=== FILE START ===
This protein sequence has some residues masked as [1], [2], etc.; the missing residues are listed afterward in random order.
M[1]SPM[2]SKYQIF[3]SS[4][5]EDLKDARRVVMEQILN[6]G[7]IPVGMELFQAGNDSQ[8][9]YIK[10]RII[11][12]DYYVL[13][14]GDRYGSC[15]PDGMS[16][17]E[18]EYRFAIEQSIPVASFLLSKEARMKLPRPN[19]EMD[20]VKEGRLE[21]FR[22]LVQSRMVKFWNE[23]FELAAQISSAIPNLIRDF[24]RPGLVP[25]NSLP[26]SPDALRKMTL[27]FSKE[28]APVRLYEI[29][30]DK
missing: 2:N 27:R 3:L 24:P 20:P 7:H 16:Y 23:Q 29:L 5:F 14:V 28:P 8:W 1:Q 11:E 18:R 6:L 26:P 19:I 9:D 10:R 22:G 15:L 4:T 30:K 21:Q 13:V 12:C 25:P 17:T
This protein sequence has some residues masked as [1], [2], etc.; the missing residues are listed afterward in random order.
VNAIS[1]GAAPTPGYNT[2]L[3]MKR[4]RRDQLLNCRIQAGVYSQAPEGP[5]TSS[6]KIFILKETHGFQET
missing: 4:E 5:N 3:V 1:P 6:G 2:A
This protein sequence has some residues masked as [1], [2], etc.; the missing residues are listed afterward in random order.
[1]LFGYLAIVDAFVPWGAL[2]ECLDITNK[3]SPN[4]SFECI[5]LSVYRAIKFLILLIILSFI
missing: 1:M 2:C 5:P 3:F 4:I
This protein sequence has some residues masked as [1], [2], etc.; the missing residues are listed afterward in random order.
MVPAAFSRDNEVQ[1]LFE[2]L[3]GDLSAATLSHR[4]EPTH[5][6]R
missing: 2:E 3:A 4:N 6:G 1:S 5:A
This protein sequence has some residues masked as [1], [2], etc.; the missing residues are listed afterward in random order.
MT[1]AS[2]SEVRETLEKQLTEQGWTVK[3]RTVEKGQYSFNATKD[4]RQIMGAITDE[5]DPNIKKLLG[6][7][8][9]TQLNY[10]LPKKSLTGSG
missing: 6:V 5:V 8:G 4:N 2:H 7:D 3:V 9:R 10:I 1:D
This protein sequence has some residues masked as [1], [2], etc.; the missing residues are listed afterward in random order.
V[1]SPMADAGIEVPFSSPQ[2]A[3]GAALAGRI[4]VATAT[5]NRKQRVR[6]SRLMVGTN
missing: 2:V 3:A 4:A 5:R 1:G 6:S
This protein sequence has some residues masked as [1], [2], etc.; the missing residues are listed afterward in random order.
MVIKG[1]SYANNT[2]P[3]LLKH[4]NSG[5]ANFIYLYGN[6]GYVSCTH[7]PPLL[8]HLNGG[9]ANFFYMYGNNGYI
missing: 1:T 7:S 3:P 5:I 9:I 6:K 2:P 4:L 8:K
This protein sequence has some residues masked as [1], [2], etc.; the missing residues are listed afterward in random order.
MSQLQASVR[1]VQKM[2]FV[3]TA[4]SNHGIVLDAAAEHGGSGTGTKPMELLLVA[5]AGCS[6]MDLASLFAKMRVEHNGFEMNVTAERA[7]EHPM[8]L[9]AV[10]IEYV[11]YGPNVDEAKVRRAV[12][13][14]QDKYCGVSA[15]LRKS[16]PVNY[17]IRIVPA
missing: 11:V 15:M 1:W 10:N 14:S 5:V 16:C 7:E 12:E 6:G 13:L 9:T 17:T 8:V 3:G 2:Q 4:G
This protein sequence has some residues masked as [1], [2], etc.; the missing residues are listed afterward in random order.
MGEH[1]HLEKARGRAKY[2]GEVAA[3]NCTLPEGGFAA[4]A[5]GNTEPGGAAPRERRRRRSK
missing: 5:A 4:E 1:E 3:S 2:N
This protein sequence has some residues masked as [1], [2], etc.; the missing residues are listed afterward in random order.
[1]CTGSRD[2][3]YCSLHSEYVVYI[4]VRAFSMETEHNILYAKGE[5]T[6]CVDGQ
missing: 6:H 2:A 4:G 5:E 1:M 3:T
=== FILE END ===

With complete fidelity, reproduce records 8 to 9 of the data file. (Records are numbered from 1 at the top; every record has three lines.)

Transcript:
This protein sequence has some residues masked as [1], [2], etc.; the missing residues are listed afterward in random order.
MSQLQASVR[1]VQKM[2]FV[3]TA[4]SNHGIVLDAAAEHGGSGTGTKPMELLLVA[5]AGCS[6]MDLASLFAKMRVEHNGFEMNVTAERA[7]EHPM[8]L[9]AV[10]IEYV[11]YGPNVDEAKVRRAV[12][13][14]QDKYCGVSA[15]LRKS[16]PVNY[17]IRIVPA
missing: 11:V 15:M 1:W 10:N 14:S 5:V 16:C 7:E 12:E 6:G 13:L 9:T 17:T 8:V 3:G 2:Q 4:G
This protein sequence has some residues masked as [1], [2], etc.; the missing residues are listed afterward in random order.
MGEH[1]HLEKARGRAKY[2]GEVAA[3]NCTLPEGGFAA[4]A[5]GNTEPGGAAPRERRRRRSK
missing: 5:A 4:E 1:E 3:S 2:N